A convenient rhetoric or substantial change of teacher racial diversity? A text mining analysis of federal, state, and district documents

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Abstract

Teacher racial diversity has been widely considered important in education. However, it remains unclear to what extent and how teacher racial diversity has been addressed at the federal, state, and district levels. In this study, we employed text mining to collect and analyze over three million documents at the federal, state, and district levels. We found that while students of color had disproportionately less access to racially diverse teachers, the documents under our analysis insufficiently discussed the recruitment and retention of racially diverse teachers. Our findings also reveal that education agencies at the federal, state, and district levels paid scant attention to recruiting and retaining Hispanic teachers. For the states and districts that discussed the recruitment of racially diverse teachers, they primarily recruited teachers from institutions and organizations that primarily serve people of color, such as Historically Black Colleges and Universities, the Columbia Latino/a Law Student Association, the National Association of Asian American Professionals, and the National Black MBA Association. Given the findings and the projected growth of Black and Hispanic student enrollment in the United States, we provide five policy recommendations for policymakers and leaders to racially diversify the teacher workforce amid shifting student demographics, particularly Hispanic students.

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How to Cite
Lee, S. H., Keith, B. N., Bey, Y., Wang, Y., Yang, X., Li, X., & Ji, S. (2022). A convenient rhetoric or substantial change of teacher racial diversity? A text mining analysis of federal, state, and district documents. Education Policy Analysis Archives, 30, (78). https://doi.org/10.14507/epaa.30.6677
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Author Biographies

Sing Hui Lee, Georgia State University

Sing Hui Lee received her PhD in political science at Georgia State University, with research interests focusing on youth political attitudes and behaviors in East Asia and Southeast Asia, youth activism, digital politics, and the role of identity in international relations studies. She received her LLM in international law from The University of Hull and LLM in international relations from Xiamen University. Lee is one of the board members of Daisy Alliance, a nongovernmental organization dedicated to enhancing global peace and strengthening nuclear nonproliferation and disarmament movement through grassroots and educational institution advocacy initiatives.

Briana N. Keith, Georgia State University

Briana N. Keith is a doctoral student in sociology at Georgia State University, with a concentration in life course and health. She has received her M.A. in gerontology at Georgia State University and her B.S. in anthropology and human biology at Emory University. Currently, she is working on research looking into the mental health effects of microaggressions of students and faculty of color in predominantly white institutions.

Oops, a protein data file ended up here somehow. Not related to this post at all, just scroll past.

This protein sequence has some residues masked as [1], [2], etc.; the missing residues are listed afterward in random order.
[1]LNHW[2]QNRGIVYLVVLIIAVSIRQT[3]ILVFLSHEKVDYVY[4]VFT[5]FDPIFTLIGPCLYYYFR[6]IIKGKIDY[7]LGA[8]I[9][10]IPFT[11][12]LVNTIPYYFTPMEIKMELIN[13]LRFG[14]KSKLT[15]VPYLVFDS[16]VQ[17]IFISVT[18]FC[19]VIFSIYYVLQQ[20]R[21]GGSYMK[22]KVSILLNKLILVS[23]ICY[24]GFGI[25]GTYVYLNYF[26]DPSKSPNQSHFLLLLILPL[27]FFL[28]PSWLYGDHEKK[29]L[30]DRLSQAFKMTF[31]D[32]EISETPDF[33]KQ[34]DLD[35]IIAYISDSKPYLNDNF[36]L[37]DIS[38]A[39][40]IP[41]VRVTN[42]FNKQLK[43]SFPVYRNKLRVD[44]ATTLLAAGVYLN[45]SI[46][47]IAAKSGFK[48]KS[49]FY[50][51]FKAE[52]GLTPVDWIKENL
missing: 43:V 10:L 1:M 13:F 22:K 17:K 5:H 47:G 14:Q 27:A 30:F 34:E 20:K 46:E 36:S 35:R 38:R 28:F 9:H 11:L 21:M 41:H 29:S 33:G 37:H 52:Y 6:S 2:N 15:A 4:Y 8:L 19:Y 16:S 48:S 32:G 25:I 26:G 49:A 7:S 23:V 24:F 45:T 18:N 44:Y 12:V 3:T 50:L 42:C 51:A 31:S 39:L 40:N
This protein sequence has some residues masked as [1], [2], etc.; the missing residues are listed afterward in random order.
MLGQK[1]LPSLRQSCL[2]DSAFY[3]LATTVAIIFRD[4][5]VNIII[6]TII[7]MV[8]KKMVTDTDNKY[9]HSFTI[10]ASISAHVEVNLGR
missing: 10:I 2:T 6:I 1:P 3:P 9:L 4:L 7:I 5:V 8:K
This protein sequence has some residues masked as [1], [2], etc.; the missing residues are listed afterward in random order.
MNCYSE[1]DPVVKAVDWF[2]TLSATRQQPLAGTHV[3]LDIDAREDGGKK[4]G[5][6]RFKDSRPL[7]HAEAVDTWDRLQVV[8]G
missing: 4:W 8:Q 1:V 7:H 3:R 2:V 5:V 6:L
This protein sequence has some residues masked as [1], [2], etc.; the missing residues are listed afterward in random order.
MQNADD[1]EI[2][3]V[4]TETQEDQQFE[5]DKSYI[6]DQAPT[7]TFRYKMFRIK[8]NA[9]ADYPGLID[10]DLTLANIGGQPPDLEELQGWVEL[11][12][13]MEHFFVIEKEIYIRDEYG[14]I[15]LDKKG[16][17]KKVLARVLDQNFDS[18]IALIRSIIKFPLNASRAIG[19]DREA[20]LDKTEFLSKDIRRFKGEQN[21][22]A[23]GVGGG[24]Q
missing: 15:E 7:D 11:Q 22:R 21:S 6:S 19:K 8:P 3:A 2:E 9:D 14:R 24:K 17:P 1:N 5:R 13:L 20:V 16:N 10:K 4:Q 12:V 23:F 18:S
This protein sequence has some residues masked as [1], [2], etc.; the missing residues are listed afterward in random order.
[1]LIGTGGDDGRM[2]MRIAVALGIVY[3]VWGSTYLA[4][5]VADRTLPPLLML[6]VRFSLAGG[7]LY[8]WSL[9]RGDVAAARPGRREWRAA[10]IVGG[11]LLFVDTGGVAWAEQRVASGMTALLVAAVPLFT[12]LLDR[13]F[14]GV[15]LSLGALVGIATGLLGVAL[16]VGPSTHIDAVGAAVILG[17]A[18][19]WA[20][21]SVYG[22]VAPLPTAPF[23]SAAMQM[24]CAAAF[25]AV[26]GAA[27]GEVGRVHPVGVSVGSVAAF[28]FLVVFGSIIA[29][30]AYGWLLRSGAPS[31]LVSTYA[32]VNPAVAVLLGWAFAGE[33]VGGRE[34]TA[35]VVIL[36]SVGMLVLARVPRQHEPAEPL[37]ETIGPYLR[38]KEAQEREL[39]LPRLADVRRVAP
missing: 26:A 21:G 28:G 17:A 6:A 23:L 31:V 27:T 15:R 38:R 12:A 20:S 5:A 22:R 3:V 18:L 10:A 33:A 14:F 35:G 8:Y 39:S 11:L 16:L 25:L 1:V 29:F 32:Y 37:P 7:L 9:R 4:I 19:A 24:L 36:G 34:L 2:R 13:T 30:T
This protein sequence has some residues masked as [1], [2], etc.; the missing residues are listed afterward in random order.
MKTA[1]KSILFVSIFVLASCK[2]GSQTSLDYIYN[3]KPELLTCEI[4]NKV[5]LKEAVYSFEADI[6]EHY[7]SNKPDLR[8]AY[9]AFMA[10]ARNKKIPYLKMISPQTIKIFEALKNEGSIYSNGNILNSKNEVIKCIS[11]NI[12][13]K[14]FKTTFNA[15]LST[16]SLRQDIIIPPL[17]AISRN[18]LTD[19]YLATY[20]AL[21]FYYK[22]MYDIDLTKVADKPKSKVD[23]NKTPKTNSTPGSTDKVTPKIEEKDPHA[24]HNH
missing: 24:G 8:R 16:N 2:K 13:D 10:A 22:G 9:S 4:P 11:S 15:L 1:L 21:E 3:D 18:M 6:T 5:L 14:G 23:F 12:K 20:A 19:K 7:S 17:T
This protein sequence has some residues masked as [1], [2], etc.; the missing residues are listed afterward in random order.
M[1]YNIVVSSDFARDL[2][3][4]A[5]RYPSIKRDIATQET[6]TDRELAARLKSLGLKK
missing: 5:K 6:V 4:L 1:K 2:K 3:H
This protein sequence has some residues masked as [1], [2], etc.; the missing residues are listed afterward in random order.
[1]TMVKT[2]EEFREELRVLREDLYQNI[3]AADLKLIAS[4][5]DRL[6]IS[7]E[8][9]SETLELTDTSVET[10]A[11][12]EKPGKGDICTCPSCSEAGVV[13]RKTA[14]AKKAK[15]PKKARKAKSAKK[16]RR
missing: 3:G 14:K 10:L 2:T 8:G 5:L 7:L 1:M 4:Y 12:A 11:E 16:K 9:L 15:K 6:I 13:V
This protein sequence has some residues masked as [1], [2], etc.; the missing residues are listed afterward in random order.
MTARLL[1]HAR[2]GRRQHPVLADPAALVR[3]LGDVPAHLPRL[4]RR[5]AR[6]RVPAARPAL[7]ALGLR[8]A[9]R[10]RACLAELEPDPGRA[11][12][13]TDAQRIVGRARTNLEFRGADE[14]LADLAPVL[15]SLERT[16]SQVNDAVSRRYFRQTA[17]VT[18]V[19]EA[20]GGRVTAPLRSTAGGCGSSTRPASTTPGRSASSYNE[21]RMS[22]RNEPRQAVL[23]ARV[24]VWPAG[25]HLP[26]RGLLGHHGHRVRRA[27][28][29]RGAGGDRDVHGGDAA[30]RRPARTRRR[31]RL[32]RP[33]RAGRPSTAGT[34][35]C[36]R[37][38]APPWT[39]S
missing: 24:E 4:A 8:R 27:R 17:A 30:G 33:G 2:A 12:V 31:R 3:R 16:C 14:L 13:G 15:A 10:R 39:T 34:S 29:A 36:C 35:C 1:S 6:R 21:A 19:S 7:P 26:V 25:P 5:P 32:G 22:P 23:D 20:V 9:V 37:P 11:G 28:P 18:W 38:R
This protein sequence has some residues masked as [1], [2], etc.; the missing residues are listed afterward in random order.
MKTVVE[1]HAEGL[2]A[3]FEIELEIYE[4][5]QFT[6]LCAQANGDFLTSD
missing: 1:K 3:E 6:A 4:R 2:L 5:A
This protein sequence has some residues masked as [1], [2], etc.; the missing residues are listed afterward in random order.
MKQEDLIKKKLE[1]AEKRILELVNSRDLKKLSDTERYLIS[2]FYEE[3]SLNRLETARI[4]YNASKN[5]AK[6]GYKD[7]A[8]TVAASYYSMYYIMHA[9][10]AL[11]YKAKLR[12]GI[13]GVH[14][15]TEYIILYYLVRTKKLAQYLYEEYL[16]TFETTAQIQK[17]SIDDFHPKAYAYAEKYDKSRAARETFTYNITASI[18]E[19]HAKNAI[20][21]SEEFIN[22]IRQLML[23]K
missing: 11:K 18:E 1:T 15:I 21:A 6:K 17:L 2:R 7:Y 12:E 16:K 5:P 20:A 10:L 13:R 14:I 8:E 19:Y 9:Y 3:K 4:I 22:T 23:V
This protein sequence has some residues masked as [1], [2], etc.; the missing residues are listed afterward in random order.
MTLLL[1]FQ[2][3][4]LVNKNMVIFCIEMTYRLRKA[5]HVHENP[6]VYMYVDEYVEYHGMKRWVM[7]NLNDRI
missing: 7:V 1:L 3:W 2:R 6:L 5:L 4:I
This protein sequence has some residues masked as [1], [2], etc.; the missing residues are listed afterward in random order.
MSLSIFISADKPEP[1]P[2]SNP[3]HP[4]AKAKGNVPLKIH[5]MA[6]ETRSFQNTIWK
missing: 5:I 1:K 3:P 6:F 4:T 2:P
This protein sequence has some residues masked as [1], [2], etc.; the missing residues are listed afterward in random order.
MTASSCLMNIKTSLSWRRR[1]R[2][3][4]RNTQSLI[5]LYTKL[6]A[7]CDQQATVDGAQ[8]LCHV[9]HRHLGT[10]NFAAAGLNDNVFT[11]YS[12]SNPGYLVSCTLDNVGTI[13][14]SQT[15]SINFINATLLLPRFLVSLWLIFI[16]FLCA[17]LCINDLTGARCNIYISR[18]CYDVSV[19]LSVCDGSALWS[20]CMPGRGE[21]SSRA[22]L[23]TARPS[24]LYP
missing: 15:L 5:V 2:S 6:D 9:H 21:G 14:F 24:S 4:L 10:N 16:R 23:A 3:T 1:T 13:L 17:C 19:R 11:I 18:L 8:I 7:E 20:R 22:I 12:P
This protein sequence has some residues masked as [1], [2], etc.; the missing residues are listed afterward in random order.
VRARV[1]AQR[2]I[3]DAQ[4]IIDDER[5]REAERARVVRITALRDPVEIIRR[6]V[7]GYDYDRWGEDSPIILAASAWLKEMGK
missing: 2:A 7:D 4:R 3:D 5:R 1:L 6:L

Yasmine Bey, Georgia State University

Yasmine Bey is a PhD student at Georgia State University in educational policy studies, with a concentration in research, measurement, & statistics. She works in the Center for Evaluation and Research Services at Georgia State University and has a background in social work and nonprofit management.

Yinying Wang, Georgia State University

Yinying Wang is an associate professor of educational leadership in the Department of Educational Policy Studies at College of Education and Human Development in Georgia State University. Her research interest intersects technology, decision making, emotions, and social network analysis in educational leadership and policy. In addition to teaching educational leadership courses, she also teaches social network analysis. Her background includes medical doctor, classroom teacher, and school administrator.

Xiulong Yang, Georgia State University

Xiulong Yang is a PhD student in the Department of Computer Science at Georgia State University. His research interests include deep neural network, data efficiency in deep learning, educational technology, and data mining.

Xiang Li, Georgia State University

Xiang received his bachelor’s degree in electrical engineering from Donghua University, China, in 2013, and his master’s degree in pattern recognition from Northeastern University, China, in 2018. He is currently pursuing a PhD degree in computer science at Georgia State University. His research interests include the robustness and interpretability of deep neural network, and brain MRI image analysis.

Shihao Ji, Georgia State University

Dr. Shihao Ji is an associate professor in the Computer Science Department at Georgia State University. His principal research interests lie in the area of machine learning and deep learning with an emphasis on high-performance computing. He is interested in developing efficient algorithms that can learn from a variety of data sources (e.g., image, audio, and text) on a large scale and automate decision-making processes in dynamic environments. Dr. Ji received his PhD in Electrical and Computer Engineering from Duke University in 2006. After that he was a research associate at Duke for about 1.5 years. Prior to joining GSU, he spent about 10 years in industry research labs. He is a senior member of the IEEE.